Lowe: Reject settlement in biomass suit


Craig Lowe, the mayor of Gainesville, address the audience about intolerance and how great the city of Gainesville is at overcoming it, during the 3rd Annual Gathering for Peace at Trinity United Methodist Church in Gainesville Sunday Sept. 9, 2012.

Brad McClenny/Staff photographer
Published: Wednesday, December 19, 2012 at 3:41 p.m.
Last Modified: Wednesday, December 19, 2012 at 3:41 p.m.

Gainesville Mayor Craig Lowe plans to vote to reject a settlement offer in a lawsuit over the biomass plant, describing the legal challenge as "frivolously aggressive."

Lowe announced his intention Wednesday morning via email to several senior city officials and the six other members of the City Commission.

The City Commission is scheduled to vote Thursday evening on whether to accept the proposed settlement to end the lawsuit that anti-biomass group Gainesville Citizens CARE filed alleging that the city's negotiations on the contract to purchase electricity from the power station violated the Sunshine Law and the contract should therefore be declared null and void.

The suit argues that when the City Commission put contract talks under the authority of Gainesville Regional Utilities General Manager Bob Hunzinger, who then assembled a GRU staff negotiating team, the staff group became an advisory board and its meetings should have been noticed and open to the public.

While disputing those allegations, attorneys for GRU and the Gainesville Renewable Energy Center, the firm behind the biomass plant, negotiated a proposed settlement.

Under it, Gainesville Citizens CARE would drop the suit in exchange for a televised, public City Commission meeting dedicated to the biomass plant and contract. At that meeting, Gainesville Citizens Care would have a minimum of four hours to make a presentation.

"The proposed settlement agreement would create a meeting that is not genuinely needed and is therefore a farce," Lowe wrote in his email. "And the City Commission ceding control of how we schedule and conduct meetings would only compound the mockery of our process that would occur. Furthermore, the proposed agreement calls for at least one commitment that the city commission is not empowered to make: that all members be required to be present for such a circus sideshow of a meeting."

The city, he argued, has a "strong case" and should seek another settlement via mediation or continue to fight the lawsuit.

Marcy LaHart, the attorney representing Gainesville Citizens CARE, said the meeting called for in the settlement would provide the first full public discussion on the "drastic changes" between the biomass plant proposal initially accepted by the commission in 2008 and the final, post-negotiation contract the commission approved in 2009. One difference was the extension of the contract term from 20 to 30 years.

"We have agreed to disagree, and rather than waste a lot of taxpayer money going to trial, the parties reached what I think is a fair solution that benefits everyone," LaHart wrote in an email. "My clients and any other members of the public will finally have a chance to be fully heard and have their questions about the biomass plant answered, the city gets to avoid the expense of going to trial and the possibility that the power purchase agreement will be declared void."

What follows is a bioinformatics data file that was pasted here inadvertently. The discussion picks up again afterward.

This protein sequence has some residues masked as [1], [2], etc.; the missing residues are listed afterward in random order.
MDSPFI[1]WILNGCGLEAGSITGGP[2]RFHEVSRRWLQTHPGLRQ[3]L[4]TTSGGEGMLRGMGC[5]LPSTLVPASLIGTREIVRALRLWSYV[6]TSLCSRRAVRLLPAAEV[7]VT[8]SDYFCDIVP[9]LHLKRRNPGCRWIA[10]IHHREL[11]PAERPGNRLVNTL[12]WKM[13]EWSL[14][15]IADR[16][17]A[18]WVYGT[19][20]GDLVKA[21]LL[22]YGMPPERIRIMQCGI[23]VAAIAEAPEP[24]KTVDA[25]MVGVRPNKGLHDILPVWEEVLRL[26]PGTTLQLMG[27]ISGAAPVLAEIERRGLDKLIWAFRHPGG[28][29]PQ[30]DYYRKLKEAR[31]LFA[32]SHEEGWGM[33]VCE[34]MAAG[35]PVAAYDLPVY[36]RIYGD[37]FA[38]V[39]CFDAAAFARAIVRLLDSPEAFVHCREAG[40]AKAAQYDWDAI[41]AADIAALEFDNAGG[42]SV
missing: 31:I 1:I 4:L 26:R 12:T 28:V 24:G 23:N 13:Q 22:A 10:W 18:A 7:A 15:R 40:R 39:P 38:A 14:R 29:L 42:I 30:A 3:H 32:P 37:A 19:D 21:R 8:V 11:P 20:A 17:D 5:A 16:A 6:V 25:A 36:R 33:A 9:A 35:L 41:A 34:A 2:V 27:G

Lowe's initial email was sent to all members of the Commission, along with staff members such as the city attorney, Hunzinger and the City Clerk, and did indicate how he intended to vote on an upcoming issue.

Barbara Peterson, with the First Amendment Foundation, said the Florida Attorney General has said such a communication complies with the Sunshine Law as "long as the commissioner doesn't solicit a response."

In a 2001 legal advisory opinion requested by the city of Port Orange, the Florida Attorney General's Office said it "would strongly discourage" elected officials from circulating individual position statements to other board or commission members. But, the opinion continued, "it would appear" such an action complies with the Sunshine Law "as long as council members avoid any discussion or debate among themselves on these statements."

Other city commissioners have not sent out similar position statements on the proposed settlement.

Reached for comment Wednesday, Commissioner Yvonne Hinson-Rawls said she agreed with much of what Lowe said.

"If they want to conduct a City Commission meeting, they need to run for City Commission," she said.

Biomass plant sale:

Another biomass-related issue is on the afternoon agenda. GRU will seek permission from the City Commission to file a claim for arbitration against the Gainesville Renewable Energy Center, arguing that the sale of a 40 percent stake in the plant in late 2011 violated contract terms because the city was not given its contractual right of first refusal to purchase a controlling stake in the plant.

At arbitration, the city would seek to compel GREC to follow those contractual obligations. GRU will also seek permission to allow GRU General Manager Bob Hunzinger to negotiate an alternate resolution to the dispute, one that would require future final approval from the City Commission.

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